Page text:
New Vanguard, 1187.25 x 9.75 inches48 pages 42 black and white photographs 7 color plates $15.95 U.S. Release date-10 February 2006
Osprey Publishing brings to light an all-too-important time in history with this new addition to their New Vanguard series of books. 7 December 1941, a date known to all, literally changed U.S. Naval warfare as we knew it at the time, with a greater focus on the submarine. With clear, well explained text and great photographs (although in black and white), the reader will experience a better understanding of the history of the submarine in the U.S. during this time frame, and the inner workings of such.
Intorduction 1. Design and Development 2. Equipment
The Boat 1. Forward battery 2. Control room 3. Conning tower 4. After battery 5. Forward and after engine room 6. Manuevering room 7. After torpedo room 8. Tanks
Operation 1. Weilding the weapon 2. Tactics 3. The contact phase 4. The approach phase 5. The evasion phase
Forty-eight pages is not a lot of space for a subject as diverse and important as this, but the New Vanguard series of books from Osprey Publishing are designed to condense as much pertinent information with supporting illustrations, photo’s, chart’s and table’s to form an all around useful reference tool for the reader. And in this case, for us, the modeler, these pages will help us to understand more about our subjects history and operation. Easy to read and understand, the book moves along through the early history, design and development of the early U.S. submarine and it’s operation. This book also gives the reader some insight into the boats onboard equipment, such as the weapons systems, radar/sonar systems, communications, etc. Next an examination of the boat’s internal layout and structure is covered, complete with close-up photo’s of the instruments and panels. A discussion of weapons operations (torpedoes) and battle tactics follows, broken down into the proper phases for ease of understanding. The Operational History section gives a concise and condensed explanation and listing of the boats lost, with a chart that lists the boats full name, date of loss, and number of men aboard. Plenty of quality black and white photographs grace the pages throughout, along with charts and tables of technical information, class designation, and strength force. The full color illustration plates located near the center of the volume are excellent and accurate, covering early submarine evolution, such as side views of the S Class, V-4 Argonaut, and the Perch Class. There is also a great color plate showing the four paint schemes used for the U.S. Submarines of WWII, Measure 9, 10, 32/3SSB and 32/9SSB. A really cool two page cut-away style illustration of the Balao Class Sub with numbered descriptions grace the center of the book, followed by reduced silhouettes and weaponry examples, all in full color.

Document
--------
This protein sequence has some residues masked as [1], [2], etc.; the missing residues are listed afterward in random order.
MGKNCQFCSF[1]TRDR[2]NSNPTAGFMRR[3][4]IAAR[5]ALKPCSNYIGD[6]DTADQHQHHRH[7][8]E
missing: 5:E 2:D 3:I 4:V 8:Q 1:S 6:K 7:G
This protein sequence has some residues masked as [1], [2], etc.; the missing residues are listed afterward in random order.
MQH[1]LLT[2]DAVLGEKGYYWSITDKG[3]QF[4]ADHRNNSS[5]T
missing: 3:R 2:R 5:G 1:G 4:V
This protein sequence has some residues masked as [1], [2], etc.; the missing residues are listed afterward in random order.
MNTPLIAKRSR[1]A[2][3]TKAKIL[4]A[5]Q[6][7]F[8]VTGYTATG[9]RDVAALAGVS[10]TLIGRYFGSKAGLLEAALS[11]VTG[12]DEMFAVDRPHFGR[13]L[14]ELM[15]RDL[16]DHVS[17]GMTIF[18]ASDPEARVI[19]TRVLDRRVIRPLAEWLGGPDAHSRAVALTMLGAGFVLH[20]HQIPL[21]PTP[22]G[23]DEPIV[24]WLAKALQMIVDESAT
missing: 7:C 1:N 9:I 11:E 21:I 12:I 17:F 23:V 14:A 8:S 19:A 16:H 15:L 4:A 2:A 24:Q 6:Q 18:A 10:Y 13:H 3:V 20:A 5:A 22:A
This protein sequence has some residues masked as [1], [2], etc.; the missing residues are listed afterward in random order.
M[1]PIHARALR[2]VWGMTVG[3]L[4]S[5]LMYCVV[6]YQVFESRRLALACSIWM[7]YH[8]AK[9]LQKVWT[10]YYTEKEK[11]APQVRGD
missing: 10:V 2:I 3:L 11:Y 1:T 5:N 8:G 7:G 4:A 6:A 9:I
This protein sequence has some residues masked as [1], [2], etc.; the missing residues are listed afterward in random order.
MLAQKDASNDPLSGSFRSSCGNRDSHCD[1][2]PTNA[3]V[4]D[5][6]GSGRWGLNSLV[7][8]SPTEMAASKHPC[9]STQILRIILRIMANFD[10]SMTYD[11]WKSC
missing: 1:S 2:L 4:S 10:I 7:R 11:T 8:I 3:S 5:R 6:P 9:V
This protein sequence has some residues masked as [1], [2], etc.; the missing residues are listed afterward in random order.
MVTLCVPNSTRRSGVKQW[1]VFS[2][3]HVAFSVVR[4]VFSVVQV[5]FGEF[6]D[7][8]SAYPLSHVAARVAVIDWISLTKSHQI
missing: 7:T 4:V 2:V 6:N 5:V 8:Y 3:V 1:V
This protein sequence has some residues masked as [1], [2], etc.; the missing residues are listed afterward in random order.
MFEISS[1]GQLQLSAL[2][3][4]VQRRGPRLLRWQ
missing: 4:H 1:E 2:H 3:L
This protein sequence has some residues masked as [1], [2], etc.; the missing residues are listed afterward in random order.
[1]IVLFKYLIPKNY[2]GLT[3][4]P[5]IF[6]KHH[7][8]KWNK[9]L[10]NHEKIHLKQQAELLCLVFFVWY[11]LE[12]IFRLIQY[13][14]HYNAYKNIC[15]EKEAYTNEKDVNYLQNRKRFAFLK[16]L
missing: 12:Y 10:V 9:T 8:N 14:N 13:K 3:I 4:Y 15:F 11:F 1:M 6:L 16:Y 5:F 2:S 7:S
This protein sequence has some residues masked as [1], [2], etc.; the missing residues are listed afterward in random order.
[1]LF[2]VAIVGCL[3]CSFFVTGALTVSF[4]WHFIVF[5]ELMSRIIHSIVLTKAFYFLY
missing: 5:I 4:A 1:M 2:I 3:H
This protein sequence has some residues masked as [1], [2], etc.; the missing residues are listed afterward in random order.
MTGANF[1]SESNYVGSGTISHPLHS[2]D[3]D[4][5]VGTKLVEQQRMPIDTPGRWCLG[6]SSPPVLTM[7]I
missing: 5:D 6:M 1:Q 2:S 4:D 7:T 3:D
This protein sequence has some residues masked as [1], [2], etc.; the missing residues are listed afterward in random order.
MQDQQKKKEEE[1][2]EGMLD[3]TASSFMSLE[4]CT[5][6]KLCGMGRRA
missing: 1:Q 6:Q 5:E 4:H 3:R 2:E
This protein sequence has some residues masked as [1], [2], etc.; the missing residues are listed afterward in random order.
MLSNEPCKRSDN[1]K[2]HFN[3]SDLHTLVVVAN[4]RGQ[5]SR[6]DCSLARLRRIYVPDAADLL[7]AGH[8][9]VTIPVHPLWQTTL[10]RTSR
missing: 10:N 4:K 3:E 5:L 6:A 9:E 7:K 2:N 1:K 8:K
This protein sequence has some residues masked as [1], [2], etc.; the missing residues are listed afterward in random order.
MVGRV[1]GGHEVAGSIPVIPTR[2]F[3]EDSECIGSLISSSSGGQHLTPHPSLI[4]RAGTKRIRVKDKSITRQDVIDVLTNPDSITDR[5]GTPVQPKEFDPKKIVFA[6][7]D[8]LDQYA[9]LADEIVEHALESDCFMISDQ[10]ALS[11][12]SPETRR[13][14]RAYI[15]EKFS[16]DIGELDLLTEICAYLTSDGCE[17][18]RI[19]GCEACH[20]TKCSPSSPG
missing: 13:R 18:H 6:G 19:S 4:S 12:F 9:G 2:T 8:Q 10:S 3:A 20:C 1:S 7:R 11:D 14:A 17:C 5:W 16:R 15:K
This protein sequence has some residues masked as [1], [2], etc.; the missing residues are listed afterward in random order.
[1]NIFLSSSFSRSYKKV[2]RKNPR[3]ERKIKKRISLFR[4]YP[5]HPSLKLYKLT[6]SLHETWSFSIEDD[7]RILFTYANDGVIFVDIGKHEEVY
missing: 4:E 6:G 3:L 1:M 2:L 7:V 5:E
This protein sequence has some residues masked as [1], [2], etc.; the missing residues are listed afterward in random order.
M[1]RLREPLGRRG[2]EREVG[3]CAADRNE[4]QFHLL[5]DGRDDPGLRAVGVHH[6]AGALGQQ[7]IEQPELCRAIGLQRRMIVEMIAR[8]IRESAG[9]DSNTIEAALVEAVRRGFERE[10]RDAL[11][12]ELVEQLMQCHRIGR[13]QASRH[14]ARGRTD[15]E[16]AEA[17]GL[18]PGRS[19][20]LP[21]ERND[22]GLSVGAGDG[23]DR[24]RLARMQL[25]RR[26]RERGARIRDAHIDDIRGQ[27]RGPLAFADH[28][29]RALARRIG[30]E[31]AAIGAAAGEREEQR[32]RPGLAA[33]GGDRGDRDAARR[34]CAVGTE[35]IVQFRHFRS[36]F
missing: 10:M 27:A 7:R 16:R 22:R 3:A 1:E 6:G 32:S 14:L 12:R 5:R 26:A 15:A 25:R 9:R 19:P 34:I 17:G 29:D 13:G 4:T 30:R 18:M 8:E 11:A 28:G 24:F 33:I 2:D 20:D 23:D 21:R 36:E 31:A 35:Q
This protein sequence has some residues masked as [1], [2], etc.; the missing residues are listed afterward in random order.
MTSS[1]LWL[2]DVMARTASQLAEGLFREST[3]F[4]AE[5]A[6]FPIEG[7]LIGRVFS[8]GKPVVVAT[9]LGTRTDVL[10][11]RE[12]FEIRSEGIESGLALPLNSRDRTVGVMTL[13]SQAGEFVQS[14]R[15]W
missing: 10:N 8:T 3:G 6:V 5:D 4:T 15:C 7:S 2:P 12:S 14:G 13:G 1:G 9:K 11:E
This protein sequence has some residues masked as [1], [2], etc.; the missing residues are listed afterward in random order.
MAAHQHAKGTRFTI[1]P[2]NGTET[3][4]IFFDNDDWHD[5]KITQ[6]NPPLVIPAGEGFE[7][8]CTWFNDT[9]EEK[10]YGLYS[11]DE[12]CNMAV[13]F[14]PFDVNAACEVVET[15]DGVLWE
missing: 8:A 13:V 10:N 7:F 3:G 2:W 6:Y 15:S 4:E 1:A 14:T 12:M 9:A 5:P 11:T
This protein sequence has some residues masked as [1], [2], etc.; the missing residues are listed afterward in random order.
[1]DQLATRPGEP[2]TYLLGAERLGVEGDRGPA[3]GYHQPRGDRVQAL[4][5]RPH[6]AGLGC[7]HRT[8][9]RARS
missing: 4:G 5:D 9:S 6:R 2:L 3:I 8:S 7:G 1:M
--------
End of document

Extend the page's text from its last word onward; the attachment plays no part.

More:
author and illustrator…
This book was written by Jim Christley, who retired from the U.S. Navy in 1982 as a Senior Chief Petty Officer, who served on seven submarines throughout his career ranging from diesel to ballistic missile boats. Tony Bryan, a freelance illustrator, was initially qualified as an engineer and worked for Military Research and Development. He has produced illustrations for partworks, magazines and books, including a number of volumes in the New Vanguard series.
final thoughts and conclusions
Overall, this new addition to the New Vanguard line of books from Osprey Publications delivers to the reader good , clear, information about the U.S. submarines in the time frame covered. Although there are larger volumes written of the subject, this book touches a lot of different subject examples with basic explanations for a better understanding of the early submarine history in the U.S. Navy.
From a modeling perspective, although the photo’s are in black and white there is still valuable reference to be found in them, and the color plates are quite helpful also. The text information within is also a valuable point of reference for modeling subjects in this era. If you’re looking for a decent little volume of basic reference material of the U.S. submarine in the early years of development, then this book should be on your shelf. Recommended from this modelers point of view.
Many thanks to Sheeba Madan, Osprey Publishing, New York for providing this early review sample.
Keep Modeling! Gunny
Although not a comprehensive volume of U.S. Submarines of this era, this new release from Osprey Publishing does a good job of covering all the basics of these maidens of the deep, with a great deal of clear photo’s, colorful illustration and supporting text.
About Mark R. Smith (Gunny) FROM: PENNSYLVANIA, UNITED STATES
I have been building models of all sorts all of my life, concentrating mainly on the coolest one's when I was younger, but now I focus directly on all military subjects, from armor to warships. After years of counting rivets, I put away the calipers, dial indicators, and micrometers and now just ha...